Monday, April 16, 2007

Figure It Out

I love the marathon. Every year, I go out and cheer on the runners as they chase their own goals. I like the silly shirts and bunny ears.

I do not, however, enjoy the marathoners in my city.

This weekend featured me taking the T a lot. On Saturday, there was some welcoming party or something for the marathoners, because around 6pm on Saturday, the T was mobbed with people with little body fat and a lot of energy. Which, hey, is great for them, but you can always tell a serious runner. They have a crazy, frenetic gaze. It seems like they're mentally gauging whether they could run faster than you. Some of them seem to silently judge those who would rather drive 26.2 miles. And, on Saturday, they had bags of runner's swag.

If one more person in a BAA hat rode the T like a baby just out of the womb, I was going to lose it. It was the unholy union of marathon tourists and baseball tourists on the Green Line made for a molasses-slow commute to the North End. One woman stood in the way of the door while leaning on the pole. The entire pole. Aren't these people elite athletes? Shouldn't they be able to stand on their own power for half an hour? When the woman seperated herself from the pole for a moment, another woman grabbed the bar. The running woman went back to leaning, and smooshed the woman's hand.

"Oh, I didn't mean to squish your hand!" Runner said.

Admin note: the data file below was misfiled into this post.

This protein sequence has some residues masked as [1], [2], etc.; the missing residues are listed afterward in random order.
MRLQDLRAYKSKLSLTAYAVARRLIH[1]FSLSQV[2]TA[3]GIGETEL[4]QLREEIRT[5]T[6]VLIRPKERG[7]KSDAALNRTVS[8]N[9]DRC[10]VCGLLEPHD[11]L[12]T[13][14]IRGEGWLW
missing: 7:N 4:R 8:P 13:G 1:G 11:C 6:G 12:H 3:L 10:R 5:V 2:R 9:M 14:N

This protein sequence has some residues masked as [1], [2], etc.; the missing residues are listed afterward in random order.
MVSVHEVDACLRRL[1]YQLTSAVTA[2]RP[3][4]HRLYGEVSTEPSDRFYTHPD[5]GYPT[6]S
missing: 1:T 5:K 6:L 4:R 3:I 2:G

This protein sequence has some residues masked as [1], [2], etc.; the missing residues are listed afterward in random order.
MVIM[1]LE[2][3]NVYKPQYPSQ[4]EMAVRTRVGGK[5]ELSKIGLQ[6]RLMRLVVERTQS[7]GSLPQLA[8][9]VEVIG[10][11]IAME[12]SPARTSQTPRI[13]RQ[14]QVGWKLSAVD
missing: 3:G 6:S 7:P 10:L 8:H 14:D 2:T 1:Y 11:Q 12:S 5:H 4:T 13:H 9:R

"Mmm-hm," the woman said, not moving. Finally, Runner got the hint and just held on with one hand.

Of course, it wasn't much better in the North End. A friend of mine lives there, and was not amused with the Globe's coy story about how the North End is trying to lure tourists "back" after the Big Dig had the North End isolated for ten years. Hey, Boston Globe-- the tourists sure as hell know where the North End is. They gawk, stop short to look at a menu, walk four abreast along Hanover Street's narrow sidewalks, stand dumbfounded at the chaos of Mike's Pastry. I appreciate the money tourists bring to Boston's economy and the businesses they keep open, but can we please give them a refresher course on the fragile social contract that keeps our fine city moving? Next year, I'll totally pay to have a run of pamphlets made up that describes the pillars of T-riding (step away from the doors, don't lean against people's means of support, give seats to old and young people, if it's crowded start inching closer to the doors a couple stops ahead of your destination, etc). I'm also going to start contributing my signature to the list of people who think Hanover Street should be a pedestrian-only road during the summer so the tourists have room to gawk and the rest of us can get stuff done.

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